Chancellor Merkel and NATO chief De Hoop Scheffer: ‘parliaments should debate NATO reform’

27 May 2008

Chancellor Merkel and NATO chief De Hoop Scheffer: ‘parliaments should debate NATO reform’

The parliaments of NATO's member states should be involved in discussion of NATO's new strategic concept. The existing 'strategic concept' was adopted in 1999 and is considered outdated. Speaking at this week's meeting of the NATO Parliamentary Assembly in Berlin, General Secretary Jaap De Hoop Scheffer and German Federal Chancellor Angela Merkel both expressed the view that NATO must work with countries outside the alliance and with other international organisations in a global security structure. SP Senate leader Tiny Kox, who together with SP colleague Senator Arjan Vliegenthart is a member of the Netherlands' delegation, responded.

Senator Kox complimented Secretary General De Hoop Scheffer on his call for a broad public and parliamentary debate on the future of NATO and asked him to stress that the national parliaments must take their role seriously. In response, the NATO Secretary General could not say what effect his call should have in the Netherlands, but said that he would be pleased to see the Dutch Parliament holding such a debate.

Chancellor Merkel described the development of a new strategic concept as exciting and challenging. In the present circumstances, she said, there is no place for a superpower which decides everything, and all NATO countries must cooperate with the United Nations, the European Union, and with countries outside the alliance such as Russia and Australia.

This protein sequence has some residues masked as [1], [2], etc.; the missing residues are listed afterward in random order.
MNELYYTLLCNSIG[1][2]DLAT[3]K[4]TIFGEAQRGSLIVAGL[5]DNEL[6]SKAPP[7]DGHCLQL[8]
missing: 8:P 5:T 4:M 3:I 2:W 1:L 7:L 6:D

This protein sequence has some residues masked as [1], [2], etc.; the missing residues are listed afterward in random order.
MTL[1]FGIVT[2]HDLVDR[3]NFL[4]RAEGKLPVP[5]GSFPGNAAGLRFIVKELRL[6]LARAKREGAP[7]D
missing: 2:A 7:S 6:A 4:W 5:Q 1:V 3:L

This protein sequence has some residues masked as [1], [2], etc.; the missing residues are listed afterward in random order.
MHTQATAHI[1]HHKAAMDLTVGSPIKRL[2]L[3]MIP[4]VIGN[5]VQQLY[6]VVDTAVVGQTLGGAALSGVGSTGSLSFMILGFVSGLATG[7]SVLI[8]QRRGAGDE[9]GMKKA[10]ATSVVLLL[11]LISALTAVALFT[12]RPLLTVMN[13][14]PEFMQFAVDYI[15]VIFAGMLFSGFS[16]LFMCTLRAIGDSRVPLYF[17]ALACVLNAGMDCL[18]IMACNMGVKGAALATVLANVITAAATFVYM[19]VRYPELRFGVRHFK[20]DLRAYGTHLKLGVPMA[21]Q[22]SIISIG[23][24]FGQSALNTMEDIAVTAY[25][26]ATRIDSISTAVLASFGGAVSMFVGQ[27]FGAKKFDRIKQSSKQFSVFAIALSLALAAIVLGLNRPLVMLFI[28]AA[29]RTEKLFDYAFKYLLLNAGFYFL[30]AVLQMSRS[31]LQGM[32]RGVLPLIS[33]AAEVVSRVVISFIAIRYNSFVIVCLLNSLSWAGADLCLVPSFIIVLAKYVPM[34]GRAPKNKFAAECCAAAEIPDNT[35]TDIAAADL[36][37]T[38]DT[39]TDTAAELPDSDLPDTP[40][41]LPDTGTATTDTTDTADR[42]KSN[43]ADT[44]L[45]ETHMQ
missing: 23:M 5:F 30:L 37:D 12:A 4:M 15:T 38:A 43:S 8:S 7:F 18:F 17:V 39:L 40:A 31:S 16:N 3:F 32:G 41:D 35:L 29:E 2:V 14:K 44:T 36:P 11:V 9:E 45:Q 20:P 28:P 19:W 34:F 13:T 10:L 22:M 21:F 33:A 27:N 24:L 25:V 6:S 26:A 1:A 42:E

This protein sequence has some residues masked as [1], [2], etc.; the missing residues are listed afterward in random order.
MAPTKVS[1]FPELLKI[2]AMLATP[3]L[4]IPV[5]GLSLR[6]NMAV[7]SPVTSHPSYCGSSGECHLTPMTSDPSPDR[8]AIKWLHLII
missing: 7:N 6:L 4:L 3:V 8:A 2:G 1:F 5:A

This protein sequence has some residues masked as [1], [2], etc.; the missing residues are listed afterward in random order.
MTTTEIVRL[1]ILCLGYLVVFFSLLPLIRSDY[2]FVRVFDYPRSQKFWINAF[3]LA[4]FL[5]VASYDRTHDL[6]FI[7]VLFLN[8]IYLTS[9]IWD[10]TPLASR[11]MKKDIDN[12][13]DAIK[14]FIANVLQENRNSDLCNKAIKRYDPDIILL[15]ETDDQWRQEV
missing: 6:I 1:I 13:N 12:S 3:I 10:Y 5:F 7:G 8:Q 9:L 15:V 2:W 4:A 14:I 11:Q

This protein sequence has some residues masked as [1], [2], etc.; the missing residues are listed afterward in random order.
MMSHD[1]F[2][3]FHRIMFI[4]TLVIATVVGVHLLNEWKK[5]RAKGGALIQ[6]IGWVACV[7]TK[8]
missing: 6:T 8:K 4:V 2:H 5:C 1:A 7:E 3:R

De Hoop Scheffer said that NATO neither could nor wished to be the world's police force. What the world needed, however, was a global agreement of partners.

Kox and Vliegenthart were pleased by what De Hoop Scheffer and Merkel had to say in Berlin, insofar as it would increase pressure on Foreign Minister Maxime Verhagen to present Parliament with the government's initial thoughts on the future of NATO, which the minister has said he will do shortly after the summer recess. Time is pressing. In 2009 an Atlantic Declaration will sketch out the broad lines, and following that, in 2010, the new strategic concept itself must be laid out. The SP wants to see a stronger role for the UN and an end to the US domination which has led NATO to adopt an aggressive intervention policy.

The NATO Assembly also held a broad discussion on Afghanistan, during which major differences of opinion emerged. While Afghan military commander General Karimi said that a military victory over the Taliban was certain, NATO's General Ramms was unwilling to go further than to state that a military defeat seemed to him unlikely. A real victory would, however, require social, economic and political progress sufficient to persuade the Afghans that things were improving. According to former NATO Commander-in-Chief General Jones, the alliance was not holding a winning hand, while other experts said that defeat was a serious possibility. Senators Kox and Vliegenthart feel that all in all there are reasons enough to pursue with determination a negotiated end to a war which has already lasted seven years, a view heartily endorsed by Pakistan's Senator Khan, a representative of Pakistan People's Party, the party of the recently murdered leader Benazir Bhutto. According to Khan, the war is disastrous, above all for the people of Afghanistan, but also for Pakistan, which has to date seen a thousand soldiers lose their lives on the Afghan frontier. The longer the war went on, the greater the chance that it would spill over into Pakistan. Only a negotiated end to the war could prevent this, the Senator insisted.

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